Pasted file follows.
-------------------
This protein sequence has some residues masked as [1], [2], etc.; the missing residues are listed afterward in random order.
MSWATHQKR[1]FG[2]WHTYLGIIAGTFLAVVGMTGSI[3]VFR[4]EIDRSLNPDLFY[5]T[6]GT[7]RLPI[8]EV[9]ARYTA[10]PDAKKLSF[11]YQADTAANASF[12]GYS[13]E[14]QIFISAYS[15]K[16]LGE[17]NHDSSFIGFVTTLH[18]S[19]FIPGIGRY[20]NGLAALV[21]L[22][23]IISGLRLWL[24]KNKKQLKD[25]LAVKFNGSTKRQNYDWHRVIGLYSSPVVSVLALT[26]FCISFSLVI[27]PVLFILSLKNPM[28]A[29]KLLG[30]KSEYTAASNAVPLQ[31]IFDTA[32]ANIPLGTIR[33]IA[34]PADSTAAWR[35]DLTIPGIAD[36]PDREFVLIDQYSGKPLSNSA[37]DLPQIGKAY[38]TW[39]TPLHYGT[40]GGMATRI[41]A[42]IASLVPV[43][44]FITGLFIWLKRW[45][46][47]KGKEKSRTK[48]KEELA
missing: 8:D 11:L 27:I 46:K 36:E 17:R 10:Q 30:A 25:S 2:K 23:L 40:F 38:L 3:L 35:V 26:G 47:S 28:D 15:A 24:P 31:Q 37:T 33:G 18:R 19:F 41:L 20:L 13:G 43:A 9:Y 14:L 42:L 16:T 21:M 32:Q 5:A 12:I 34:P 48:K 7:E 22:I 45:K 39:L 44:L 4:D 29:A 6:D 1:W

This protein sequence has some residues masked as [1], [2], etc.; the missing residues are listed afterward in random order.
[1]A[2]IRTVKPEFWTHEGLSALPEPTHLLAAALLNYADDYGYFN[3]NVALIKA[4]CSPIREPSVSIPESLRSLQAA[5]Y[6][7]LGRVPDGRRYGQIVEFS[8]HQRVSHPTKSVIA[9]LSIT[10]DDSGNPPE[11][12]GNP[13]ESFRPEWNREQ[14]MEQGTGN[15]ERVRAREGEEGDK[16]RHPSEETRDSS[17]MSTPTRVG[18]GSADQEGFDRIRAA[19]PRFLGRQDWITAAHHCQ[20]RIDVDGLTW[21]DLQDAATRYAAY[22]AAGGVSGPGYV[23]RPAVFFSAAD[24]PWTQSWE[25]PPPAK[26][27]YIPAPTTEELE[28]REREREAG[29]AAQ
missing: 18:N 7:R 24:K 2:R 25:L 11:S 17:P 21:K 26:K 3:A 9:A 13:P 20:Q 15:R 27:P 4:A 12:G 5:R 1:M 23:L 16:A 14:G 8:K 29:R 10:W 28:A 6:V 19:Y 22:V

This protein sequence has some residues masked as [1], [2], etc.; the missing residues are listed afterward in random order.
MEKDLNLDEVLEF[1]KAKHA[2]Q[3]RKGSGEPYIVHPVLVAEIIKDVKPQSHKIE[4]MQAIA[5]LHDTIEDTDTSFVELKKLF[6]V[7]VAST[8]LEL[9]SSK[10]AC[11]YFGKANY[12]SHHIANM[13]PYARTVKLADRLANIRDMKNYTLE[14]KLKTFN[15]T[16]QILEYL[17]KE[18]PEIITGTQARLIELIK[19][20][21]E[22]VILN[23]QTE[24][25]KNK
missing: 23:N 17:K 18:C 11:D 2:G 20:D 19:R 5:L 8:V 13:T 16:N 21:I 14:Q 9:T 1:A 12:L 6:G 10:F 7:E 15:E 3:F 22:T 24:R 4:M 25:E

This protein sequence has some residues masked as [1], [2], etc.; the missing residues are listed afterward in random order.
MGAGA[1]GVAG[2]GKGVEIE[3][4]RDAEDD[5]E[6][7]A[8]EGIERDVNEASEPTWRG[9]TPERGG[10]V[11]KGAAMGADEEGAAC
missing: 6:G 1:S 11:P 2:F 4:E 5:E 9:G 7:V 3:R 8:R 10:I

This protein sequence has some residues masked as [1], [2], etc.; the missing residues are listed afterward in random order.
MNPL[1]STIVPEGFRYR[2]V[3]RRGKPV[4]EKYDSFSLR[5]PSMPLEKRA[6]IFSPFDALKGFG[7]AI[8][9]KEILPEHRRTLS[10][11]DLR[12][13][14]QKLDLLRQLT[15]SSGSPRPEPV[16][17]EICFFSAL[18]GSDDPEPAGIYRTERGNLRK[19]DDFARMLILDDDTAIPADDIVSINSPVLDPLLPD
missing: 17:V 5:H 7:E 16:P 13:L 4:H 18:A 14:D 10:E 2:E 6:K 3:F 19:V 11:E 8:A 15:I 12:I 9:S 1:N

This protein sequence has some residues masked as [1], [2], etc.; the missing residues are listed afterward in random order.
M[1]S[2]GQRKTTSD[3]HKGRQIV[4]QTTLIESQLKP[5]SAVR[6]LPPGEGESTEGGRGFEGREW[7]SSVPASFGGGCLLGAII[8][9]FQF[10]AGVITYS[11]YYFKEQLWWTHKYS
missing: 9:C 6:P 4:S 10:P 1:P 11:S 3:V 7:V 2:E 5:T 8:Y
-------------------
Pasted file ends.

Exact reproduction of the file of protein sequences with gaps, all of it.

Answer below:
This protein sequence has some residues masked as [1], [2], etc.; the missing residues are listed afterward in random order.
MSWATHQKR[1]FG[2]WHTYLGIIAGTFLAVVGMTGSI[3]VFR[4]EIDRSLNPDLFY[5]T[6]GT[7]RLPI[8]EV[9]ARYTA[10]PDAKKLSF[11]YQADTAANASF[12]GYS[13]E[14]QIFISAYS[15]K[16]LGE[17]NHDSSFIGFVTTLH[18]S[19]FIPGIGRY[20]NGLAALV[21]L[22][23]IISGLRLWL[24]KNKKQLKD[25]LAVKFNGSTKRQNYDWHRVIGLYSSPVVSVLALT[26]FCISFSLVI[27]PVLFILSLKNPM[28]A[29]KLLG[30]KSEYTAASNAVPLQ[31]IFDTA[32]ANIPLGTIR[33]IA[34]PADSTAAWR[35]DLTIPGIAD[36]PDREFVLIDQYSGKPLSNSA[37]DLPQIGKAY[38]TW[39]TPLHYGT[40]GGMATRI[41]A[42]IASLVPV[43][44]FITGLFIWLKRW[45][46][47]KGKEKSRTK[48]KEELA
missing: 8:D 11:L 27:I 46:K 36:E 17:R 10:Q 30:A 25:S 2:K 23:L 40:F 38:L 3:L 35:V 26:G 47:S 28:D 15:A 24:P 31:Q 37:T 33:G 18:R 19:F 41:L 20:L 13:G 43:A 9:Y 14:L 42:L 16:T 21:M 32:Q 5:A 12:I 34:P 48:K 7:E 22:I 45:K 39:L 44:L 4:D 29:A 6:D 1:W

This protein sequence has some residues masked as [1], [2], etc.; the missing residues are listed afterward in random order.
[1]A[2]IRTVKPEFWTHEGLSALPEPTHLLAAALLNYADDYGYFN[3]NVALIKA[4]CSPIREPSVSIPESLRSLQAA[5]Y[6][7]LGRVPDGRRYGQIVEFS[8]HQRVSHPTKSVIA[9]LSIT[10]DDSGNPPE[11][12]GNP[13]ESFRPEWNREQ[14]MEQGTGN[15]ERVRAREGEEGDK[16]RHPSEETRDSS[17]MSTPTRVG[18]GSADQEGFDRIRAA[19]PRFLGRQDWITAAHHCQ[20]RIDVDGLTW[21]DLQDAATRYAAY[22]AAGGVSGPGYV[23]RPAVFFSAAD[24]PWTQSWE[25]PPPAK[26][27]YIPAPTTEELE[28]REREREAG[29]AAQ
missing: 18:N 7:R 24:K 2:R 25:L 11:S 17:P 21:K 26:K 3:A 9:A 13:P 20:Q 15:R 27:P 4:A 12:G 5:R 1:M 23:L 16:A 14:G 8:K 29:R 10:W 28:A 6:V 19:Y 22:V

This protein sequence has some residues masked as [1], [2], etc.; the missing residues are listed afterward in random order.
MEKDLNLDEVLEF[1]KAKHA[2]Q[3]RKGSGEPYIVHPVLVAEIIKDVKPQSHKIE[4]MQAIA[5]LHDTIEDTDTSFVELKKLF[6]V[7]VAST[8]LEL[9]SSK[10]AC[11]YFGKANY[12]SHHIANM[13]PYARTVKLADRLANIRDMKNYTLE[14]KLKTFN[15]T[16]QILEYL[17]KE[18]PEIITGTQARLIELIK[19][20][21]E[22]VILN[23]QTE[24][25]KNK
missing: 23:N 17:K 18:C 11:D 2:G 20:D 19:R 5:L 8:V 13:T 16:N 21:I 14:Q 9:T 1:A 12:L 6:G 10:F 7:E 15:E 3:F 22:T 24:R 4:M 25:E

This protein sequence has some residues masked as [1], [2], etc.; the missing residues are listed afterward in random order.
MGAGA[1]GVAG[2]GKGVEIE[3][4]RDAEDD[5]E[6][7]A[8]EGIERDVNEASEPTWRG[9]TPERGG[10]V[11]KGAAMGADEEGAAC
missing: 6:G 1:S 11:P 2:F 4:E 5:E 9:G 7:V 3:R 8:R 10:I

This protein sequence has some residues masked as [1], [2], etc.; the missing residues are listed afterward in random order.
MNPL[1]STIVPEGFRYR[2]V[3]RRGKPV[4]EKYDSFSLR[5]PSMPLEKRA[6]IFSPFDALKGFG[7]AI[8][9]KEILPEHRRTLS[10][11]DLR[12][13][14]QKLDLLRQLT[15]SSGSPRPEPV[16][17]EICFFSAL[18]GSDDPEPAGIYRTERGNLRK[19]DDFARMLILDDDTAIPADDIVSINSPVLDPLLPD
missing: 17:V 5:H 7:E 16:P 13:L 4:H 18:A 14:D 10:E 2:E 6:K 3:F 19:V 11:E 8:A 15:I 12:I 9:S 1:N

This protein sequence has some residues masked as [1], [2], etc.; the missing residues are listed afterward in random order.
M[1]S[2]GQRKTTSD[3]HKGRQIV[4]QTTLIESQLKP[5]SAVR[6]LPPGEGESTEGGRGFEGREW[7]SSVPASFGGGCLLGAII[8][9]FQF[10]AGVITYS[11]YYFKEQLWWTHKYS
missing: 9:C 6:P 4:S 10:P 1:P 11:S 3:V 7:V 2:E 5:T 8:Y